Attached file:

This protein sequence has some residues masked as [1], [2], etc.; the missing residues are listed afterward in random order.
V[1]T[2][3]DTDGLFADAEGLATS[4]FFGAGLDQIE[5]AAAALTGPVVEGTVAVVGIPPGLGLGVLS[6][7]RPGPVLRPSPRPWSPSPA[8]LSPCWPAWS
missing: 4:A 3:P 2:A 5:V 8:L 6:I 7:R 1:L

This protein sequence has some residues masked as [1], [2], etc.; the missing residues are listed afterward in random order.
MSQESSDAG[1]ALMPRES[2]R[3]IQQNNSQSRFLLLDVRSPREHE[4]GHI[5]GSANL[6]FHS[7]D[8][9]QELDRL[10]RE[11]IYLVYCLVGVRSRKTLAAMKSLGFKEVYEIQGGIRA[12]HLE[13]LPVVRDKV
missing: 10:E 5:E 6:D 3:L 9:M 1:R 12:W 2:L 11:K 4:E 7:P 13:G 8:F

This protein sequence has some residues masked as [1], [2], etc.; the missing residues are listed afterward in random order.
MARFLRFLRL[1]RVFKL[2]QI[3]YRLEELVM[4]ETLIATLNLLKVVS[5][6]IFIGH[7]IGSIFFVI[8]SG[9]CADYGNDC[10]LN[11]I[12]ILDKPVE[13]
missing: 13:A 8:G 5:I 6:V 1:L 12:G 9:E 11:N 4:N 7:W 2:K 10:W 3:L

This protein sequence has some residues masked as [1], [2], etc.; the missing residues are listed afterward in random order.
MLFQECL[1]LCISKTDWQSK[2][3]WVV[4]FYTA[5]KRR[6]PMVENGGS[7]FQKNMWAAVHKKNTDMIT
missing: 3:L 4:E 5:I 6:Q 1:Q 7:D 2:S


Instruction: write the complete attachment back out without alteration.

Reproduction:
This protein sequence has some residues masked as [1], [2], etc.; the missing residues are listed afterward in random order.
V[1]T[2][3]DTDGLFADAEGLATS[4]FFGAGLDQIE[5]AAAALTGPVVEGTVAVVGIPPGLGLGVLS[6][7]RPGPVLRPSPRPWSPSPA[8]LSPCWPAWS
missing: 4:A 3:P 2:A 5:V 8:L 6:I 7:R 1:L

This protein sequence has some residues masked as [1], [2], etc.; the missing residues are listed afterward in random order.
MSQESSDAG[1]ALMPRES[2]R[3]IQQNNSQSRFLLLDVRSPREHE[4]GHI[5]GSANL[6]FHS[7]D[8][9]QELDRL[10]RE[11]IYLVYCLVGVRSRKTLAAMKSLGFKEVYEIQGGIRA[12]HLE[13]LPVVRDKV
missing: 10:E 5:E 6:D 3:L 9:M 1:R 12:W 2:L 11:K 4:E 7:P 13:G 8:F

This protein sequence has some residues masked as [1], [2], etc.; the missing residues are listed afterward in random order.
MARFLRFLRL[1]RVFKL[2]QI[3]YRLEELVM[4]ETLIATLNLLKVVS[5][6]IFIGH[7]IGSIFFVI[8]SG[9]CADYGNDC[10]LN[11]I[12]ILDKPVE[13]
missing: 13:A 8:G 5:I 6:V 1:L 12:G 9:E 11:N 4:N 7:W 2:K 10:W 3:L

This protein sequence has some residues masked as [1], [2], etc.; the missing residues are listed afterward in random order.
MLFQECL[1]LCISKTDWQSK[2][3]WVV[4]FYTA[5]KRR[6]PMVENGGS[7]FQKNMWAAVHKKNTDMIT
missing: 3:L 4:E 5:I 6:Q 1:Q 7:D 2:S